Any IT solution that is implemented without the proper amount of testing performed throughout the project is a definite recipe for disaster.
Testing is an ongoing process – both formally and informally. It happens in development, it happens in the actual testing phase, it happens just prior to deployment and it happens post-deployment.
In his book “Project Management Nation”, Jason Charvat discusses the importance of testing throughout an engagement and identifies the different types of testing that we usually carry out in both informal and formal processes. By sharing this information here, I am not fully endorsing it, however, I do find it interesting and likely beneficial to our readers.
Why is the Test Phase so Important?
Without a well-thought testing effort, the project will undoubtedly fail overall and will impact the entire operational performance of the solution. With a poorly tested solution, the support and maintenance cost will escalate exponentially, and the reliability of the solution will be poor.
Therefore, project managers need to realize that the testing effort is a necessity, not merely as an ad hoc task that is the last hurdle before deployment.
The project manager should pay specific attention to developing a complete testing plan and schedule. At this stage, the project manager should have realized that this effort would have to be accommodated within the project budget, as many of the testing resources will be designing, testing, and validating the solution throughout the entire project life cycle—and this consumes work-hours and resources.
The testing effort begins at the initial project phase (i.e. preparing test plans) and continues throughout until the closure phase.
It is essential to conduct tests under realistic conditions. Often times the testers on a project deliberately go out to destroy the solution during the testing phase in order to do a proper test.
Some sensible ground rules for acceptance testing are necessary and need to be established before any testing commences. Typically, some of these rules should include the following:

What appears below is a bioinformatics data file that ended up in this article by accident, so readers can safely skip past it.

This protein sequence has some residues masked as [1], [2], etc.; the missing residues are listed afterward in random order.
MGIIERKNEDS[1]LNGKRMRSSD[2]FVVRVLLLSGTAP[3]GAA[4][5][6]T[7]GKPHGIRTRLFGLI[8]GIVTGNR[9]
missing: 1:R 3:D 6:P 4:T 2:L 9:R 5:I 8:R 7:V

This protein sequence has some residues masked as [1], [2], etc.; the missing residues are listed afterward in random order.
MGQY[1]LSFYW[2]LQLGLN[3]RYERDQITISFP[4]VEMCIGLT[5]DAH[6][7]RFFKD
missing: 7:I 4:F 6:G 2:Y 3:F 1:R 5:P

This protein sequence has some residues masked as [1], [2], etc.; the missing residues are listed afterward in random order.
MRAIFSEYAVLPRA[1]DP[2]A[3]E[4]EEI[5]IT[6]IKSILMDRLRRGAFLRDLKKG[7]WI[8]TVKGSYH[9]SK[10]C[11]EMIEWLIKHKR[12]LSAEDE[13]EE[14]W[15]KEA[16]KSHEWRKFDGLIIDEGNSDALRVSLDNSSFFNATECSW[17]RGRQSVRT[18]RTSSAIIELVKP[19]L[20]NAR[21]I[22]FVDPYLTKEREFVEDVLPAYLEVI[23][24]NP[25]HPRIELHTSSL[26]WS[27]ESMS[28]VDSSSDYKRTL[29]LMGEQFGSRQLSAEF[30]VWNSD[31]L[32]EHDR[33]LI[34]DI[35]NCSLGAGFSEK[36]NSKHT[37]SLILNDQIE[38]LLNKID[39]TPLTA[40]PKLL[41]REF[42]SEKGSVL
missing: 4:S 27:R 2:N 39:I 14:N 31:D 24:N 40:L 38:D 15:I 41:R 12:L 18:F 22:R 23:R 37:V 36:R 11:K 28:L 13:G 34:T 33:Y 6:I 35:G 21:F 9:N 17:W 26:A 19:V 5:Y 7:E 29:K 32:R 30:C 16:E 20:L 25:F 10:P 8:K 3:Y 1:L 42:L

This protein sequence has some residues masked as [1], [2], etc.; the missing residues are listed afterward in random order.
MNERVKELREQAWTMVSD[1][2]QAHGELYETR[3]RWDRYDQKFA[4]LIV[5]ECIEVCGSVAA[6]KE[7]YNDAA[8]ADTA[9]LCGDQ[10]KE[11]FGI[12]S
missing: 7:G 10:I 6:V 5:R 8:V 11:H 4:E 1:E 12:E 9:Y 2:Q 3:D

- Using real data and real operators.
- Test the solution as the developers build it. This way, errors can be corrected immediately.
- Involve project members who understand design and user specifications.
- Determine what is included within the test and what is not.
- Involve users of the project who know how the system will be used.
- Test to see that interfacing the new solution to the current infrastructure has no unexpected consequences.
Allow time for the repetition of those unsatisfactory test results in the project schedule.
Types of Testing
There are many different types of testing that can take place on an IT project, and the project manager must verify exactly which tests will be required and when.
Below is a list of the most common types of software testing that usually encountered on a project:
- Security Testing
- Functional Testing
- Performance Testing
- GUI Testing
- Usability Testing
- Unit Testing
- Integration Testing
- Exploratory Testing
- Accessibility Testing
The above-mentioned types of testing are just part of the test phase that each IT solution goes through. Each one of them deserves separate attention which will, hopefully, be elaborated in another, more detail-oriented article.
The aim of this one, however, was to pinpoint the importance of testing and provide a biref overview of the testing phase as an important aspect in any IT solution implementation.